When using the average weekly consumption measure, heavy drinking is defined as consuming more than 50 units a week for men and consuming more than 35 units a week for women. There have been falls in the proportions of both men and women who drink heavily since 2005. The estimates for men fell from 9 per cent to 6 per cent and for women fell from 5 per cent to 3 per cent from 2005 to 2010.

And on the "7 days prior to interview":

The proportion of men who reported drinking alcohol in the seven days before interview fell from 72 per cent in 2005 to 67 per cent in 2010. Similarly, the proportion of women who reported drinking alcohol in the seven days before interview fell from 57 per cent to 53 per cent over the same period. In addition, the proportion of men who reported drinking alcohol on at least five days in the week before interview fell from 22 per cent in 2005 to 17 per cent in 2010. The proportion of women reporting drinking alcohol on at least five days in the week before interview fell from 13 per cent to 10 per cent over the same period. Table 2.3

There is a downward trend in the proportions of men exceeding four units and women exceeding three units on their heaviest drinking day in the week before interview. The proportion of men exceeding four units on their heaviest drinking day was 41 per cent in 2005 and 36 per cent in 2010. The proportion of women exceeding three units was 34 per cent in 2005 and 28 per cent in 2010.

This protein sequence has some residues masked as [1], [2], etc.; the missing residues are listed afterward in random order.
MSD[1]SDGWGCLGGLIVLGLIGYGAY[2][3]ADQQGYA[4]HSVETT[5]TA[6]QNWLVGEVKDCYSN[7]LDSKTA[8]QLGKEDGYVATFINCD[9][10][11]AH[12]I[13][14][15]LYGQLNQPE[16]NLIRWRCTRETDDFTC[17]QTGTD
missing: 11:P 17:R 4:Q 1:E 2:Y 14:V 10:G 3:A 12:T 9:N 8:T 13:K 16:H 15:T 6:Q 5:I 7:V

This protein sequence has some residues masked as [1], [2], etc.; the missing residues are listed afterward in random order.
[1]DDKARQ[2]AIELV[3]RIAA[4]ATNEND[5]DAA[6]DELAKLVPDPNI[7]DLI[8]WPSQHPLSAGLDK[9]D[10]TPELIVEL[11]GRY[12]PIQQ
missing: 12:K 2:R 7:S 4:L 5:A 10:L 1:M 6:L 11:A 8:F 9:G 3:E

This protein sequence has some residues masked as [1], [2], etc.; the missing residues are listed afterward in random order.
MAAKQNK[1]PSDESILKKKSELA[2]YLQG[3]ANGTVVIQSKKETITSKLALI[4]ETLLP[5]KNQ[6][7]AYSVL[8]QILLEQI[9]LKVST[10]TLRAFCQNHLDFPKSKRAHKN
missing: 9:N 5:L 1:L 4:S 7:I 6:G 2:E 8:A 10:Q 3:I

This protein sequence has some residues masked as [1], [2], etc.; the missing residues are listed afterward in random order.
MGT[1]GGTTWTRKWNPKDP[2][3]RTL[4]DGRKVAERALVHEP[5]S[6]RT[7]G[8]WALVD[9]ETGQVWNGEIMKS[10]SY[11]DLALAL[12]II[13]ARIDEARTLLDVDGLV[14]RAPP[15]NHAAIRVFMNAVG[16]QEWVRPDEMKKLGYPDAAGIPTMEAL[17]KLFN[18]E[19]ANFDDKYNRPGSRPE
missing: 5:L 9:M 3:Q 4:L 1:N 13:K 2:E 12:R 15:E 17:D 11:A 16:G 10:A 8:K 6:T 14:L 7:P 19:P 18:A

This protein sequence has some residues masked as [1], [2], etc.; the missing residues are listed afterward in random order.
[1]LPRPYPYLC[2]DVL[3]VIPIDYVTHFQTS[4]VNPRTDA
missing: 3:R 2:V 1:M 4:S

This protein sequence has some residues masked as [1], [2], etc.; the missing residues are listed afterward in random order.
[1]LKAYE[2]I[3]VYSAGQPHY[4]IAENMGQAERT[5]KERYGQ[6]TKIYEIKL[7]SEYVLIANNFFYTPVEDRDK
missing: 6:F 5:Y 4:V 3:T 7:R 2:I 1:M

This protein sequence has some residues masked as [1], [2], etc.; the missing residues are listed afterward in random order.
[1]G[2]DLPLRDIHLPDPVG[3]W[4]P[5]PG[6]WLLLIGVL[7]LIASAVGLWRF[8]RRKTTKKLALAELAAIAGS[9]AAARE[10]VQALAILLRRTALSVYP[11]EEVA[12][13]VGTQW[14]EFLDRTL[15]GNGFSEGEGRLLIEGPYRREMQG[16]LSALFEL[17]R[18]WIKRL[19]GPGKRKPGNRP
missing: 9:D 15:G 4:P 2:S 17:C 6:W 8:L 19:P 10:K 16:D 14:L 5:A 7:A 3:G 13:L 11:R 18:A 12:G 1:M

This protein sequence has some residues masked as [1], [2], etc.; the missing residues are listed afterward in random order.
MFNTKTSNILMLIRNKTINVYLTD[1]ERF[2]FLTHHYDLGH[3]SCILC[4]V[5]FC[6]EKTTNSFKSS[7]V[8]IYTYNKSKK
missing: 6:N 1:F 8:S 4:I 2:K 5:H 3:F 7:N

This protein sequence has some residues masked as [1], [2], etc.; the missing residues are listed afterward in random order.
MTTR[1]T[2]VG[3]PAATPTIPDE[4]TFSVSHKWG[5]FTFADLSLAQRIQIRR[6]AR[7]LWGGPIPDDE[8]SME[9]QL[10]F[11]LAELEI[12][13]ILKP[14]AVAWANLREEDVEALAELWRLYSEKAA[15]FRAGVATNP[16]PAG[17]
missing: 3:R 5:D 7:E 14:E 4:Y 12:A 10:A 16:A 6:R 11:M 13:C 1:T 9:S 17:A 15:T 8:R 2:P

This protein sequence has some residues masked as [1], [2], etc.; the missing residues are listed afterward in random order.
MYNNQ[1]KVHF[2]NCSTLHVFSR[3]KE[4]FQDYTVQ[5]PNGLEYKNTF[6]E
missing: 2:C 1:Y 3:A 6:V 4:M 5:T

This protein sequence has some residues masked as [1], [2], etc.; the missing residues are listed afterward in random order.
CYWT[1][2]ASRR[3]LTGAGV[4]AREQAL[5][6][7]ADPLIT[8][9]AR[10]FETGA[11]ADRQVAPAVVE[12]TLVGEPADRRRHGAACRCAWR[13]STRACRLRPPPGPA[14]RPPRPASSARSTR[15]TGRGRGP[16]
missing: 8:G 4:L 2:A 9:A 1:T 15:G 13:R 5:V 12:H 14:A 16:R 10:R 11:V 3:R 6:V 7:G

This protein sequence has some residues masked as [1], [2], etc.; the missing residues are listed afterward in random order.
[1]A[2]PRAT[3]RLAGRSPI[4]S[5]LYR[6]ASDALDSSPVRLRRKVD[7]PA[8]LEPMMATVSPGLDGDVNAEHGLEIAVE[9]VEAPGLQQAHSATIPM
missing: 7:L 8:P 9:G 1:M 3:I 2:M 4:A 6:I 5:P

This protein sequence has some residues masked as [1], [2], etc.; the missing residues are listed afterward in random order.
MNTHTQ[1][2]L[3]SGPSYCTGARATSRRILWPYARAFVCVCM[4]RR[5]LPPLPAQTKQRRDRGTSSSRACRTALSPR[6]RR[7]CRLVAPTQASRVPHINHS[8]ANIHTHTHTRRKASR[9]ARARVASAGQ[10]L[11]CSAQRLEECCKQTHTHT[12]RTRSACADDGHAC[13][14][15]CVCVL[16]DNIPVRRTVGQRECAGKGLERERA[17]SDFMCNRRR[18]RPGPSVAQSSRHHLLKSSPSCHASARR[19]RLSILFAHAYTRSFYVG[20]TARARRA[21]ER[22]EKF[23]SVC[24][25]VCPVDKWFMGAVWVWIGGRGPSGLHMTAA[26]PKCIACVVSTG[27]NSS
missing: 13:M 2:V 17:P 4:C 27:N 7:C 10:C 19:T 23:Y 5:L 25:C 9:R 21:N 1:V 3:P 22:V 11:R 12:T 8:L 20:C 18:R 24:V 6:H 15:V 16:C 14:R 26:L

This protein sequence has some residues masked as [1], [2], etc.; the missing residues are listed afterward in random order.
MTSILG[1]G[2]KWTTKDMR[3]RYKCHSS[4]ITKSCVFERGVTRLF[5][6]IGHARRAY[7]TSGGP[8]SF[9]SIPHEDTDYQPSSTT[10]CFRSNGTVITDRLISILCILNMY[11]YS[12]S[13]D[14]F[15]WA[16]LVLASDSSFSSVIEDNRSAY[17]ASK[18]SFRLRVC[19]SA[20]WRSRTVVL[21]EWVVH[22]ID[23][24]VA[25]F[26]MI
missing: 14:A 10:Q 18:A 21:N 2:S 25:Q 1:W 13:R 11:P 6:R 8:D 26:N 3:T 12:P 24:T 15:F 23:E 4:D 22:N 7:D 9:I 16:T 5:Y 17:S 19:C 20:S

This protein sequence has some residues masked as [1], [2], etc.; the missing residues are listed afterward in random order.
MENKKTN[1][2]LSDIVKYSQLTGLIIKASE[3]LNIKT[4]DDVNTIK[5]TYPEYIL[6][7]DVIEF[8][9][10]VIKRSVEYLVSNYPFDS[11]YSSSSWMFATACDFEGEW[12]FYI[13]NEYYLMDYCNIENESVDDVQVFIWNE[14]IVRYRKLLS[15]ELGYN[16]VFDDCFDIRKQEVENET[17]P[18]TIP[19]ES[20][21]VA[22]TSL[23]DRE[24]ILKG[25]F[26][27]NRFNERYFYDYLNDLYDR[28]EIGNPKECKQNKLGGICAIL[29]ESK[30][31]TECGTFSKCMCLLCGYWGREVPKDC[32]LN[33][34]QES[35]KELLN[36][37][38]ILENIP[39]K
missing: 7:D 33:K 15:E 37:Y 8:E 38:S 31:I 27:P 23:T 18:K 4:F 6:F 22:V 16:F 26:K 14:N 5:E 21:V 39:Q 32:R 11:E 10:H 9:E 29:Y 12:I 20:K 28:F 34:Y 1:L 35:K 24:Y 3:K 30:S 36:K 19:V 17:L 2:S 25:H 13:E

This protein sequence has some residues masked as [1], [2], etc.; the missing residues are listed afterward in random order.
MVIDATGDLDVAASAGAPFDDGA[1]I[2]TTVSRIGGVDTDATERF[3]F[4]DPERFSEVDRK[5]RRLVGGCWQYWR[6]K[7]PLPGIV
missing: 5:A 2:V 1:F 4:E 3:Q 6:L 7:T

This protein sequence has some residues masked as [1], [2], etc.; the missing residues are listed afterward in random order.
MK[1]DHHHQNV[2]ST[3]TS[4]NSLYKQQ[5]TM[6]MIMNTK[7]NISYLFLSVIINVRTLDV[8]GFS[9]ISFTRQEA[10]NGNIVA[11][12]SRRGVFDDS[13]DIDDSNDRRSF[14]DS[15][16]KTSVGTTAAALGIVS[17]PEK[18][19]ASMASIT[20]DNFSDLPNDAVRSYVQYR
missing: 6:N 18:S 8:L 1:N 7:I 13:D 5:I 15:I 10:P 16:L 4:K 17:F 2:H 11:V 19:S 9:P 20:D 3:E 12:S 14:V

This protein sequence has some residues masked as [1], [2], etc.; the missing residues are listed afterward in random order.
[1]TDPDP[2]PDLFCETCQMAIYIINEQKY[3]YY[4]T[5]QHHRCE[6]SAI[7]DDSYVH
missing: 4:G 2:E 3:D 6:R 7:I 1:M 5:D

The estimates for heavy drinking follow a similar pattern. When using the heaviest drinking day in the last week measure, heavy drinking is defined as exceeding twice the Government daily benchmarks on a single day: more than 8 units of alcohol on that day for men and consuming more than 6 units on that day for women. The proportion of men drinking more than 8 units on their heaviest drinking day fell from 23 per cent in 2005 to 19 per cent in 2010. The corresponding estimates for women drinking heavily (more than 6 units) were 15 per cent in 2005 and 13 per cent in 2010.

Furthermore:

The most pronounced changes have occurred in the 16 to 24 age group. Among men in this age group, the proportion drinking more than 4 units on their heaviest drinking day fell from 46 per cent in 2005 to 34 per cent in 2010 and the proportion drinking more than 8 units decreased from 32 per cent to 24 per cent over the same period. There have also been marked falls for women in this age group with the proportion drinking more than 3 units on their heaviest drinking day falling from 41 per cent in 2005 to 31 per cent in 2010 and the proportion drinking more than 6 units falling from 27 per cent to 17 per cent.

References